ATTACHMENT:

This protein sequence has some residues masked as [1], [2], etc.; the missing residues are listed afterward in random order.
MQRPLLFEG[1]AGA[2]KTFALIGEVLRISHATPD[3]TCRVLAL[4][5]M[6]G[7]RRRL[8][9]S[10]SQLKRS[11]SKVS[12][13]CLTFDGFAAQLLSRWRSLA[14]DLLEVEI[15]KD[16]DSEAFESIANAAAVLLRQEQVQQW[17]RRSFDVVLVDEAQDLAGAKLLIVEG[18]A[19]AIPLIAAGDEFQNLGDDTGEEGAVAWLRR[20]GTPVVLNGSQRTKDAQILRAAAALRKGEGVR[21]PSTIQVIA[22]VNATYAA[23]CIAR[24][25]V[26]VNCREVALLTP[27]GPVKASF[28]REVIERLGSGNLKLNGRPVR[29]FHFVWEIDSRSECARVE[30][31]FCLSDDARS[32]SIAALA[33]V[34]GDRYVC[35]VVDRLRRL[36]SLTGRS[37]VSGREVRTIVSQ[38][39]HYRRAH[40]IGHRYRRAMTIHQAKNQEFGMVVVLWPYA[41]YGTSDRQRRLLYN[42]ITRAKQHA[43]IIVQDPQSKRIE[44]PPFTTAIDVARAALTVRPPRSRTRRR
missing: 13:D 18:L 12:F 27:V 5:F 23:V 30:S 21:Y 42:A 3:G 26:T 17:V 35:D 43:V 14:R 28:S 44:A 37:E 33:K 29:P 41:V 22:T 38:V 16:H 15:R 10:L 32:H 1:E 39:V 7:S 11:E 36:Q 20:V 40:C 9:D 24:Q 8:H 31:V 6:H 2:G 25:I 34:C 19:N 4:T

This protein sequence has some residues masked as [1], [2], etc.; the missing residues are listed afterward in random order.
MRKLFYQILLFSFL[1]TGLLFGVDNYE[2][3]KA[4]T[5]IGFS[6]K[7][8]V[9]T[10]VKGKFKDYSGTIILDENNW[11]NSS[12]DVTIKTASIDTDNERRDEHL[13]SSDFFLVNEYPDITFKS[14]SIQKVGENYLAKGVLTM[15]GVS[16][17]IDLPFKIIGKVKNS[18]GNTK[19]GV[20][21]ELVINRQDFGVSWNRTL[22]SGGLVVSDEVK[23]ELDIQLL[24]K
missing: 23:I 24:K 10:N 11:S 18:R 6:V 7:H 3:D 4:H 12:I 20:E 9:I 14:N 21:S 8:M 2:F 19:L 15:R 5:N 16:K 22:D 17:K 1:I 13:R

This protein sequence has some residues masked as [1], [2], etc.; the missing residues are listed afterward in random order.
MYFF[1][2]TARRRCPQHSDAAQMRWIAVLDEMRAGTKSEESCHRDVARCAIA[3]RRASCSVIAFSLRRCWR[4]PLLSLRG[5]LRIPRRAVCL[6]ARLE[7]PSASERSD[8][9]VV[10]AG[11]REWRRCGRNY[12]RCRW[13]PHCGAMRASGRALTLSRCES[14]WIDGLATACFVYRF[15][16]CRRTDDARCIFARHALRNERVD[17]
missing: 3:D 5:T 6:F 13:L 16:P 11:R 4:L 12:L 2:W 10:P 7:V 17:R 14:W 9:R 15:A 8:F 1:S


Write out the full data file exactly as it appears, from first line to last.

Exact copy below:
This protein sequence has some residues masked as [1], [2], etc.; the missing residues are listed afterward in random order.
MQRPLLFEG[1]AGA[2]KTFALIGEVLRISHATPD[3]TCRVLAL[4][5]M[6]G[7]RRRL[8][9]S[10]SQLKRS[11]SKVS[12][13]CLTFDGFAAQLLSRWRSLA[14]DLLEVEI[15]KD[16]DSEAFESIANAAAVLLRQEQVQQW[17]RRSFDVVLVDEAQDLAGAKLLIVEG[18]A[19]AIPLIAAGDEFQNLGDDTGEEGAVAWLRR[20]GTPVVLNGSQRTKDAQILRAAAALRKGEGVR[21]PSTIQVIA[22]VNATYAA[23]CIAR[24][25]V[26]VNCREVALLTP[27]GPVKASF[28]REVIERLGSGNLKLNGRPVR[29]FHFVWEIDSRSECARVE[30][31]FCLSDDARS[32]SIAALA[33]V[34]GDRYVC[35]VVDRLRRL[36]SLTGRS[37]VSGREVRTIVSQ[38][39]HYRRAH[40]IGHRYRRAMTIHQAKNQEFGMVVVLWPYA[41]YGTSDRQRRLLYN[42]ITRAKQHA[43]IIVQDPQSKRIE[44]PPFTTAIDVARAALTVRPPRSRTRRR
missing: 13:D 18:L 12:F 27:V 5:F 23:V 30:S 21:Y 42:A 3:G 26:T 17:V 35:D 43:V 14:R 28:S 44:A 37:E 33:K 29:P 41:V 22:T 38:V 16:H 15:R 10:L 32:H 1:E 39:V 7:S 11:E 36:Q 20:V 40:C 9:D 24:Q 8:H 31:V 6:H 2:G 25:I 34:C 19:N 4:T

This protein sequence has some residues masked as [1], [2], etc.; the missing residues are listed afterward in random order.
MRKLFYQILLFSFL[1]TGLLFGVDNYE[2][3]KA[4]T[5]IGFS[6]K[7][8]V[9]T[10]VKGKFKDYSGTIILDENNW[11]NSS[12]DVTIKTASIDTDNERRDEHL[13]SSDFFLVNEYPDITFKS[14]SIQKVGENYLAKGVLTM[15]GVS[16][17]IDLPFKIIGKVKNS[18]GNTK[19]GV[20][21]ELVINRQDFGVSWNRTL[22]SGGLVVSDEVK[23]ELDIQLL[24]K
missing: 23:I 24:K 10:N 11:S 18:R 6:V 7:H 3:D 4:H 12:I 20:E 9:I 14:N 21:S 8:M 2:F 19:L 15:R 5:N 16:K 22:D 17:K 1:I 13:R

This protein sequence has some residues masked as [1], [2], etc.; the missing residues are listed afterward in random order.
MYFF[1][2]TARRRCPQHSDAAQMRWIAVLDEMRAGTKSEESCHRDVARCAIA[3]RRASCSVIAFSLRRCWR[4]PLLSLRG[5]LRIPRRAVCL[6]ARLE[7]PSASERSD[8][9]VV[10]AG[11]REWRRCGRNY[12]RCRW[13]PHCGAMRASGRALTLSRCES[14]WIDGLATACFVYRF[15][16]CRRTDDARCIFARHALRNERVD[17]
missing: 3:D 5:T 6:F 13:L 16:P 11:R 4:L 12:L 2:W 10:P 7:V 17:R 14:W 9:R 15:A 8:F 1:S